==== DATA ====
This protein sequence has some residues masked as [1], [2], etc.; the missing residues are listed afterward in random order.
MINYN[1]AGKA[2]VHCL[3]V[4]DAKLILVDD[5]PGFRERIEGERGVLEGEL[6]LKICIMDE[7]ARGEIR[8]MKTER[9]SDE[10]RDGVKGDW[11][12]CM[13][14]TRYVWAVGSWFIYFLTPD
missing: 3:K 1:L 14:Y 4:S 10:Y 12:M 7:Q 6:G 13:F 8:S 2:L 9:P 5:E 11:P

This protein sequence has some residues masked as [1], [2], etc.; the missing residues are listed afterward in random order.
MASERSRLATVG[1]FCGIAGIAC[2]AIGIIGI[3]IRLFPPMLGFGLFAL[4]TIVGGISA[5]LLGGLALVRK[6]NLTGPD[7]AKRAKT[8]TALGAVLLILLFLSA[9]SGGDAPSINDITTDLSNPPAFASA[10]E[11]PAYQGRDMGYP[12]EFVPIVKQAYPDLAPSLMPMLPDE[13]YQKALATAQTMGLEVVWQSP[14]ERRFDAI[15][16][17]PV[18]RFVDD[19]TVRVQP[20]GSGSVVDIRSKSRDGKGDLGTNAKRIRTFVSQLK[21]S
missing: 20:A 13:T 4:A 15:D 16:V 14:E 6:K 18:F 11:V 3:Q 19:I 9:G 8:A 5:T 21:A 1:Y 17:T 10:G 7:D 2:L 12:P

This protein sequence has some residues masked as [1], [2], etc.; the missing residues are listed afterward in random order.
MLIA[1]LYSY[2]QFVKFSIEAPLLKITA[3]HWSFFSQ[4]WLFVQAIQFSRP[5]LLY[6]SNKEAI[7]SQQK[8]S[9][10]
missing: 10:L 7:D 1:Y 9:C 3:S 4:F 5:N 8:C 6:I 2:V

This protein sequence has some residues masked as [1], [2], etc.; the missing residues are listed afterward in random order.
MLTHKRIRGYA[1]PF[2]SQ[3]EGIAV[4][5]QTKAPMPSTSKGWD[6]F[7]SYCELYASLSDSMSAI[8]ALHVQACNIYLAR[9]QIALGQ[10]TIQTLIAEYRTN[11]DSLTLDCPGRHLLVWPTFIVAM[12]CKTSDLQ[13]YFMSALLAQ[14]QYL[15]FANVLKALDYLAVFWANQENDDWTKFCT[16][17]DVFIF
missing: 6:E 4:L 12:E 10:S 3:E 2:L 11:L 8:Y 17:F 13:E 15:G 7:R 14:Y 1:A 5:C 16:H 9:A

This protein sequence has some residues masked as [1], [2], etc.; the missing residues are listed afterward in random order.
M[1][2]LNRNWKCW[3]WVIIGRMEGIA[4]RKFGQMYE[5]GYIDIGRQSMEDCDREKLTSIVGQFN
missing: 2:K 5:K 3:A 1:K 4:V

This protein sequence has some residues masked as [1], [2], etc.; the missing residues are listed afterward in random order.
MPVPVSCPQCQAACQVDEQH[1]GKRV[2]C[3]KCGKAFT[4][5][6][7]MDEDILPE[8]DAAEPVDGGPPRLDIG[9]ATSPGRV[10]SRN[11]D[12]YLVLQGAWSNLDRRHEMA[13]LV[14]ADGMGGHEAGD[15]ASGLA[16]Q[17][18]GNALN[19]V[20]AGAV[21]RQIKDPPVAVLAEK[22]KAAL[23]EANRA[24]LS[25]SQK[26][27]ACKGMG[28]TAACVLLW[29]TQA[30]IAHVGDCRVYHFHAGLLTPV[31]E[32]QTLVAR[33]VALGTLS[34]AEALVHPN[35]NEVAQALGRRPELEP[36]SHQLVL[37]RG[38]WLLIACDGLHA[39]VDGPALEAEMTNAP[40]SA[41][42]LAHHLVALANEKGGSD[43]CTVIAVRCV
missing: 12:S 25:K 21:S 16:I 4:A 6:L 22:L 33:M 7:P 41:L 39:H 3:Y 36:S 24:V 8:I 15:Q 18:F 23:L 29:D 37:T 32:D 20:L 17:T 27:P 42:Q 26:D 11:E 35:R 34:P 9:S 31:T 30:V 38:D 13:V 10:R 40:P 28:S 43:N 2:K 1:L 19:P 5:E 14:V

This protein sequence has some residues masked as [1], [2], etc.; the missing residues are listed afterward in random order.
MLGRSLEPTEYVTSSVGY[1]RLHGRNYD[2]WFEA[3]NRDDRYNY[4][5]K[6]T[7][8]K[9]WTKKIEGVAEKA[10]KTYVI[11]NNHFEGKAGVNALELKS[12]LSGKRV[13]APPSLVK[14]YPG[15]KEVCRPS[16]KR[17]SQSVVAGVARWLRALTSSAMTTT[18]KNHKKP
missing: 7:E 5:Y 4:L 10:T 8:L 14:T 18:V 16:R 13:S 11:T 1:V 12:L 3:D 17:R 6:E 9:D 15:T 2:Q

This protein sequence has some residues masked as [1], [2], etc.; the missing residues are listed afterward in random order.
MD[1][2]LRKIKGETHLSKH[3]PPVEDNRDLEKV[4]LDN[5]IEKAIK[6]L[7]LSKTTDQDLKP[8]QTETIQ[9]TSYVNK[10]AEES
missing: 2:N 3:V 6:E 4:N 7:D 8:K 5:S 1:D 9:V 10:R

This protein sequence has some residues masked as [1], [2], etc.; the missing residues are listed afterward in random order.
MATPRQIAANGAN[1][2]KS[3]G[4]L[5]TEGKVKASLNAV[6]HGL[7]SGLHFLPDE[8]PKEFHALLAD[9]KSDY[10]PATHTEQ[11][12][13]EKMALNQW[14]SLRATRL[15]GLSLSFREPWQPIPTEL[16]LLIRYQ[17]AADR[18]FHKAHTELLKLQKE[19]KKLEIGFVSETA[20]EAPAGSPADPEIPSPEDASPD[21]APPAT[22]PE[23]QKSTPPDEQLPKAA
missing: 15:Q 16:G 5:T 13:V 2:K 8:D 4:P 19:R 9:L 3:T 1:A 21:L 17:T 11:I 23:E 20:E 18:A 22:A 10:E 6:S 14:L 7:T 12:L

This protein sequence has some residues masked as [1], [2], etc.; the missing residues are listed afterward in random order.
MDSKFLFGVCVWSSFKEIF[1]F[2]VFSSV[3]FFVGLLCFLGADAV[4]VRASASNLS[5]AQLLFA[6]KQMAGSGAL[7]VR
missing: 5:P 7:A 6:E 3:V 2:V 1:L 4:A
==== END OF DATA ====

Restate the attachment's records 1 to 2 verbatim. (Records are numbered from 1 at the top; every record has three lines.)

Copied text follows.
This protein sequence has some residues masked as [1], [2], etc.; the missing residues are listed afterward in random order.
MINYN[1]AGKA[2]VHCL[3]V[4]DAKLILVDD[5]PGFRERIEGERGVLEGEL[6]LKICIMDE[7]ARGEIR[8]MKTER[9]SDE[10]RDGVKGDW[11][12]CM[13][14]TRYVWAVGSWFIYFLTPD
missing: 3:K 1:L 14:Y 4:S 10:Y 12:M 7:Q 6:G 13:F 8:S 2:L 9:P 5:E 11:P

This protein sequence has some residues masked as [1], [2], etc.; the missing residues are listed afterward in random order.
MASERSRLATVG[1]FCGIAGIAC[2]AIGIIGI[3]IRLFPPMLGFGLFAL[4]TIVGGISA[5]LLGGLALVRK[6]NLTGPD[7]AKRAKT[8]TALGAVLLILLFLSA[9]SGGDAPSINDITTDLSNPPAFASA[10]E[11]PAYQGRDMGYP[12]EFVPIVKQAYPDLAPSLMPMLPDE[13]YQKALATAQTMGLEVVWQSP[14]ERRFDAI[15][16][17]PV[18]RFVDD[19]TVRVQP[20]GSGSVVDIRSKSRDGKGDLGTNAKRIRTFVSQLK[21]S
missing: 20:A 13:T 4:A 15:D 16:V 14:E 6:K 18:F 11:V 3:Q 19:I 9:G 8:A 5:T 21:A 1:Y 17:T 10:G 7:D 2:L 12:P